Yes, you get what you vote for. However, what happens when what you vote for is not really what you are voting for? One issue that the OCCUPY movement brought out is the public relations of the government. As a Christian nation, we were all taught to feel compassion for those in need, regardless of why they were in need or what circumstances brought them to need, or whatever safety net they availed themselves of. Due to much of what Reagan did during the 1980s, that compassion was morphed into seeing the millionaire welfare mother in the Cadillac in every person who applied for public assistance. Since Reagan, a similar assault has been mounted (by ALL administrations) against the unions. Every one of us who is today a working stiff owes a great deal to the union movement – the 40-hour week, overtime pay, paid vacation and sick leave, job security, etc. However, in the home area of unionism (especially Wisconsin, Ohio, and Michigan), unions just recently received huge setbacks, by the very people who should have been supporting them. This happened because the government and business aligned media were able to effectively portray the unions as taking jobs and pay from those who were not unionized.

      • elw

        I do not recall anywhere in the Constitution where this Country was established as a Christian nation, in fact as I recall it clearly forbids the establishment of a State Religion and places a wall between religion and the Government. Nor do I agree that compassion is only or always taught to people of the Christian religion. I know compassionate people who are not Christians and people who Claim to be Christians who are not compassionate at all. As far as the dishonesty of how politicians misrepresent what they stand for – I agree that happen far too often and very few pay for their deceptions. The only advice I give to you on that point is never vote twice for anyone who does that. My brother use to say, may he rest in peace, never vote for anyone twice.

        • idamag

          Actually a hand full of so-called Christians came to this country for religious freedom. The driving force was empire building and seeking wealth. If such a hateful, violent nation is a Christian nation, then maybe they should reconsider religion.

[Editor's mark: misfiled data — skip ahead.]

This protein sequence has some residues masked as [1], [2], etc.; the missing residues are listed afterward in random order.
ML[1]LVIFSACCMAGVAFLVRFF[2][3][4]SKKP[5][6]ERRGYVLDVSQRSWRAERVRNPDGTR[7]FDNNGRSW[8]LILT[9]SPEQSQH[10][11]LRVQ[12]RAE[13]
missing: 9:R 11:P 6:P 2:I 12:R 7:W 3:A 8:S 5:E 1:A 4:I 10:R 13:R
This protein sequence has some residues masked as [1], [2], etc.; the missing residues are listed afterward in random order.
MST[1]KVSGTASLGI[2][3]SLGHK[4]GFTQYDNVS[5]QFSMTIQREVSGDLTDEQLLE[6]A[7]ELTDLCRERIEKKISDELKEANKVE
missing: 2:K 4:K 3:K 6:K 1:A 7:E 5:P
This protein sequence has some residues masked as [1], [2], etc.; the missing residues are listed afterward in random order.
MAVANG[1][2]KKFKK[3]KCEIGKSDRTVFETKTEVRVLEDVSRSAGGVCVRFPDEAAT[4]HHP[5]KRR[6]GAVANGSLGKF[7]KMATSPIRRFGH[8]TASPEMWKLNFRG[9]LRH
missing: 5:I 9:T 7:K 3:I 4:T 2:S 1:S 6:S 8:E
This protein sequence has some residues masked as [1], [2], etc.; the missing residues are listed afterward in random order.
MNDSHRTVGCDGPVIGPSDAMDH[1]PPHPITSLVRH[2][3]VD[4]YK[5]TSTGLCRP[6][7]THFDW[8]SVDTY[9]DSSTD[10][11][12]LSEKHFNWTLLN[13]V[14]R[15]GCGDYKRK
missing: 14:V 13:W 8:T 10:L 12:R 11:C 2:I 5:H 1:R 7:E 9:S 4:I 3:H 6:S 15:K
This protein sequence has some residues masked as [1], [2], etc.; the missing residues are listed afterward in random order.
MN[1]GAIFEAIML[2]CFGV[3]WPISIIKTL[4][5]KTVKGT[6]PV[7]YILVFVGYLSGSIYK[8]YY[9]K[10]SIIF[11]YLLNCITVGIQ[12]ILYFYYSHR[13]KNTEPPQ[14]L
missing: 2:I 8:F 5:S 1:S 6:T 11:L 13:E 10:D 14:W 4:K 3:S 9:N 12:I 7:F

• elw

            Interesting thoughts.

        • RobertCHastings

          The Founding Fathers judiciously avoided the trap of establishing a state religion, with very good reason. Most of the original colonies had their own state religions, and those who were not devotees were treated harshly or just excluded. That being said, the values we espouse as a nation are those espoused by Jesus, including compassion. In many cases, today’s “Christian” faith does not quite adhere to the teachings of Jesus. Regardless, compassion is a trait ALL major religions value, and ALL societies ascribe to. It is a value that even the ancient Greeks valued because of its importance in the smooth functioning of government and society, and they certainly were NOT Christians.

          • elw

            Your statement about compassion being a common thread throughout all major religions is my point. To say we are a Christian nation and therefore compassionate is a misleading statement on your part. My experience has shown me that most compassionate people have many different backgrounds as is true of the most selfish people I know. I was not brought up religious, but my parent were very caring people and taught the value of compassion by their example. We are not a Christian nation and have always been one of people of multiple races and religious backgrounds, many of whom were poorly treated by the White, Christian majority of the Country. I do however, believe that the majority of people in this Country, regardless of the color of their skin or religion are compassionate, it is why we have the ACA and have moved continually forward toward justice and equal treatment for all. However, we have a way to go until we get there.

          • RobertCHastings

            My intent was to point out the disconnect between what “Christians” say about our values and what many of them actually practice. Christians want to insist we are a Christian nation, basing our values system upon Christian values. Robin Meyers drew the distinction between religious and spiritual, between being “Christian” and following Jesus. Many “Christians” follow the teachings of the Christian church, which are not necessarily the teachings of Jesus. The dogma of the Christian church was established long after the death of Jesus, by people who did not even know Jesus. Our Bible was devised more than three centuries after His death, and excludes many gospels that were considered heresy because they included women on an equal basis. Being religious (ie. – attending church and following established rituals) does NOT make one spiritual. Following the teachings of Jesus is, however, an entirely different matter from being religious.

          • elw